Congenital nevus

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 Authored by: Luc Thomas     ·  Amélie Boespflug

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Author(s) Luc Thomas · Amélie Boespflug
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NailThis glossary term has not yet been described. unit melanomaThis glossary term has not yet been described. in children is extremely rare and very difficultneeding much effort or skill to accomplish to diagnose [1]. Moreover, unfortunately, clinical as well as dermoscopic criteriameasure of how well one variable or set of variables predicts an outcome used in adults cannot be applied to children since congenital neviis a type of melanocytic nevus (or mole) found in infants at birth. This type of birthmark occurs in an estimated 1% of infants worldwide; it is located in the area of the head and neck 15% of the time. of the nailThis glossary term has not yet been described. unit are characterized by signs that are considered extremely suspicious of melanoma in adults[2][3][4][5][6].

Congenital naevus -clinical aspect Congenital naevus -dermoscopic aspect

Triangular shape of the band, irregularity of its pigmentation, nail plate softening or erosion, and periungual pigmentation are very common features of congenital (or congenital-type) neviThis glossary term has not yet been described. of the nail unit. For these reasons, the International Society for DermoscopyThe examination of [skin lesions] with a 'dermatoscope'. This traditionally consists of a magnifier (typically x10), a non-polarised light source, a transparent plate and a liquid medium between the instrument and the skin, and allows inspection of skin lesions unobstructed by skin surface reflections. Modern dermatoscopes dispense with the use of liquid medium and instead use polarised light to cancel out skin surface reflections. (IDSIDS stands for the International Dermoscopy Society.) has created an international register of congenital and congenital-type nevi of the nail unit. To date, this register has included more than 150 cases worldwide of pigmented lesions of the nail unit either present at birth or diagnosed during the first 5 years of life. This ethical committee-approved register is located in Lyons, France, and held by Lyon 1 Claude Bernard University Dermatology Department. Details for submission of cases can be found on the IDS website[7][8].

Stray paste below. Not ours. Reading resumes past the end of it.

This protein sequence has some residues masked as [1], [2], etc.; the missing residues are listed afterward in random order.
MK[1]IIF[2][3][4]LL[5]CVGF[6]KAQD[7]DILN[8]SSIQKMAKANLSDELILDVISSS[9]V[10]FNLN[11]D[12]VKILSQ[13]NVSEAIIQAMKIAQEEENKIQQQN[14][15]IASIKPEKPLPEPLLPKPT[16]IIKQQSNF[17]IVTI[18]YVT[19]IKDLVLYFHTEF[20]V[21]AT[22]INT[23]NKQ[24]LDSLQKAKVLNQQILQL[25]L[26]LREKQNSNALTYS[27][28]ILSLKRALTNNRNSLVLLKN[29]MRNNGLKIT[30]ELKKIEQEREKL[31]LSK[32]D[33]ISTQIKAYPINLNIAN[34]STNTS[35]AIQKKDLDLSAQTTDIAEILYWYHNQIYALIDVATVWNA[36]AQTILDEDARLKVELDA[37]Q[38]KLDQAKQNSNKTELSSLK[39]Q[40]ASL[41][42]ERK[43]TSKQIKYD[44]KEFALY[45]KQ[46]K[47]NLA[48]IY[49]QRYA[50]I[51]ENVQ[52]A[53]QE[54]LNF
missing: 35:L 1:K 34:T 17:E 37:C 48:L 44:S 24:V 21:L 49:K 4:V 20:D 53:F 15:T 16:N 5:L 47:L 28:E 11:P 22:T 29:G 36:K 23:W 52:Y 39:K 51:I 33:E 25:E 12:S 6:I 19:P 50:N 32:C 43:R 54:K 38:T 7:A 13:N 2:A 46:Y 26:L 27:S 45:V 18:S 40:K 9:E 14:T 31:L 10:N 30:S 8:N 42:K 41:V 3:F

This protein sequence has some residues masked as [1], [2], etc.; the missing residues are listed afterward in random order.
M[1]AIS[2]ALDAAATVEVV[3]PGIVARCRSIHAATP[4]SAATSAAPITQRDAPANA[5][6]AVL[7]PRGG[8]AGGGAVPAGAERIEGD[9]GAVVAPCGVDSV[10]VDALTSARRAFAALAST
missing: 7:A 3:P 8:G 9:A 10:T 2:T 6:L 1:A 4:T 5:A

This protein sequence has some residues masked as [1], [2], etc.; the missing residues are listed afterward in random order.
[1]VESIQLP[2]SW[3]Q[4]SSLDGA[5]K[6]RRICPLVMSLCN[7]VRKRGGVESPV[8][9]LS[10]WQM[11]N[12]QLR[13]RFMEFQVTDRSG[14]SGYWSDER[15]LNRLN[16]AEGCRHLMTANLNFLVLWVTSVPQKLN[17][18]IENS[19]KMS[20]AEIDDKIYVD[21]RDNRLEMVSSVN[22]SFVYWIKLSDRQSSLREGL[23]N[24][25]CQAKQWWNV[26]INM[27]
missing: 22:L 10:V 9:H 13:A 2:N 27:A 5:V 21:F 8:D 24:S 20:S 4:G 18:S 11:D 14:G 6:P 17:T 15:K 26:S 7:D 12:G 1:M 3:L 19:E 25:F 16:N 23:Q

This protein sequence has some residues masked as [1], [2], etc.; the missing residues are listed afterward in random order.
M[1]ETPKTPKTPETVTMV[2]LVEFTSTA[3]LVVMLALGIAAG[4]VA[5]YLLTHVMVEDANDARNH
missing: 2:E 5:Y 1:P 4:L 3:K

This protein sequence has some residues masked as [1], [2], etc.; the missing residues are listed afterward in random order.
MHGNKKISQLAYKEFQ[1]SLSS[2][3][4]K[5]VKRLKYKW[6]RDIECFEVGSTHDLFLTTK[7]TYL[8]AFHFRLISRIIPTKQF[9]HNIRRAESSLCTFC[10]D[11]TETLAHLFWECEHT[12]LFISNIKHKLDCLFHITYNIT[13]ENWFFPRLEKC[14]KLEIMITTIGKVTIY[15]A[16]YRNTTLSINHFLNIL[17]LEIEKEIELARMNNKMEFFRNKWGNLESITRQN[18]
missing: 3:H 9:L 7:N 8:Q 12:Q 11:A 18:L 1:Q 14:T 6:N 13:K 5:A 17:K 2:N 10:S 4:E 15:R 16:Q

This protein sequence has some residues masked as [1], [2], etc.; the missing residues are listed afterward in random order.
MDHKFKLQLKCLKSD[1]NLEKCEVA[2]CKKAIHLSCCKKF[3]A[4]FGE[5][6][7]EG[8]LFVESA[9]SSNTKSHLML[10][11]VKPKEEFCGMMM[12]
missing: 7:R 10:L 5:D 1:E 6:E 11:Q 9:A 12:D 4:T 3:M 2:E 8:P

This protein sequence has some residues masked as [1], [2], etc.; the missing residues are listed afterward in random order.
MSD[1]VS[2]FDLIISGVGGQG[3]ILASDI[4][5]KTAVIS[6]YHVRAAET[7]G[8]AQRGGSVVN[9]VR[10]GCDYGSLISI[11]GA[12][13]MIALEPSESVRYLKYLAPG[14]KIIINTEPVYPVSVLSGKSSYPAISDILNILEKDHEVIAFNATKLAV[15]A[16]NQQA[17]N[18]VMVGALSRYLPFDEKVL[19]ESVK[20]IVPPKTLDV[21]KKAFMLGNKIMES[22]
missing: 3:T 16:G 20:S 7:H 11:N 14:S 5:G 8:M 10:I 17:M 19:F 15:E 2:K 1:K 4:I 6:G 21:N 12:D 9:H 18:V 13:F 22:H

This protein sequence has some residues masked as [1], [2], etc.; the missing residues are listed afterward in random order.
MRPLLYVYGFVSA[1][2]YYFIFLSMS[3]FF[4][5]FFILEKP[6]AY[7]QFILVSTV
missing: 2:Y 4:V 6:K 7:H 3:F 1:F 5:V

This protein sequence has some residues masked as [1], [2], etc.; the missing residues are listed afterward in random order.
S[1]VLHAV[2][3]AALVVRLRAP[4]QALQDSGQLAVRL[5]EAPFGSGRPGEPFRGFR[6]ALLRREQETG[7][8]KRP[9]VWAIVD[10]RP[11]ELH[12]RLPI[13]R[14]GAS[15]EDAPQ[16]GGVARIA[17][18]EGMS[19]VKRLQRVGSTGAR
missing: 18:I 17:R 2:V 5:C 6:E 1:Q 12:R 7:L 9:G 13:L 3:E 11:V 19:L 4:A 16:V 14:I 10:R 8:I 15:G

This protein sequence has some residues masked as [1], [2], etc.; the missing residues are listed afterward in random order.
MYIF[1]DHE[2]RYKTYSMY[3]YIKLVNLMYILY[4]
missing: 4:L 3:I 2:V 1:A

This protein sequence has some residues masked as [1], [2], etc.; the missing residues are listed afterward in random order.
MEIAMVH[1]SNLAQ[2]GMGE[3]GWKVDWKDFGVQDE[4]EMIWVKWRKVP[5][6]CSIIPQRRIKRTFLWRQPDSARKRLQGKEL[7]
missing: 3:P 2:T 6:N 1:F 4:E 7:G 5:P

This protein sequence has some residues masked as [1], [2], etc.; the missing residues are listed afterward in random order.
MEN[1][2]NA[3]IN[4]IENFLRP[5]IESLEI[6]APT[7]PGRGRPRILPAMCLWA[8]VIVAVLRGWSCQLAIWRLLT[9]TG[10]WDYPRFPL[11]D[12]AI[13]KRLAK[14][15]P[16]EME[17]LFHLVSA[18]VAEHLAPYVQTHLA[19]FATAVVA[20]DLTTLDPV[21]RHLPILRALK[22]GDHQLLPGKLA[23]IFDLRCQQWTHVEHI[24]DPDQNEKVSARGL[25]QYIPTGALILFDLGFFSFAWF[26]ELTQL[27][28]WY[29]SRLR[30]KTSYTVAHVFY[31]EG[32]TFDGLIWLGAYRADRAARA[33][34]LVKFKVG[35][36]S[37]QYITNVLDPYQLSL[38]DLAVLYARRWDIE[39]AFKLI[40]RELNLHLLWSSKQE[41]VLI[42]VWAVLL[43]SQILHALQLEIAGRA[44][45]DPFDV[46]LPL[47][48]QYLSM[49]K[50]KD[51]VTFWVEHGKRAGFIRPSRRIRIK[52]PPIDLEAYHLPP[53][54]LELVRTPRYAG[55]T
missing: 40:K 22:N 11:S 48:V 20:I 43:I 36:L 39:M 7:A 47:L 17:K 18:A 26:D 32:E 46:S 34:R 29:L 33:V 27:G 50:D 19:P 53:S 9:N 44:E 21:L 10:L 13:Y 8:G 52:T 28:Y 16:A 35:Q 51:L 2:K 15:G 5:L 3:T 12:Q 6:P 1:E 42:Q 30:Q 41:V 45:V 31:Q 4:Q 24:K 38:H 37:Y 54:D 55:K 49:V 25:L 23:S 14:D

Congenital naevus -dermoscopic aspect - Irregular parallèle lines


Since this observational study is still ongoing, we will only include here, with few illustrations, some of our preliminary findings. We commonly determined that an irregular pattern of the dermoscopic longitudinal microlines as well as a triangular shape of the whole band were present in early observations. Periungual involvement, also known as Hutchinson’s sign, was also a very common finding, with a remarkable tropism for the toe/fingertip. The pigmentation in the skin distal to the hyponychium often had a longitudinal and parallel disposition perpendicular to the dermatoglyphics. In rare cases with extremely wide involvement of the periungual skinThis glossary term has not yet been described., a disposition of the pigment along the furrows of the dermatoglyphics, reproducing the classic parallel furrow patternVolar pigmentation forming solid or dotted lines, parallel, thin, on the furrows (sulci superficiales or invaginations in dermatoglyphics). The lines are occasionally doubled, each line is beside the furrows.[9] of benignis any condition that is harmless in the long run acralPertaining to peripheral body parts, especially hands, feet, fingers, and toes. nevi, was observed. We also noticed that a more regular pattern of the pigmentation appeared after a few years of evolutionis change in the heritable characteristics of biological populations over successive generations and that, in some cases, the pigmentation faded away almost completely.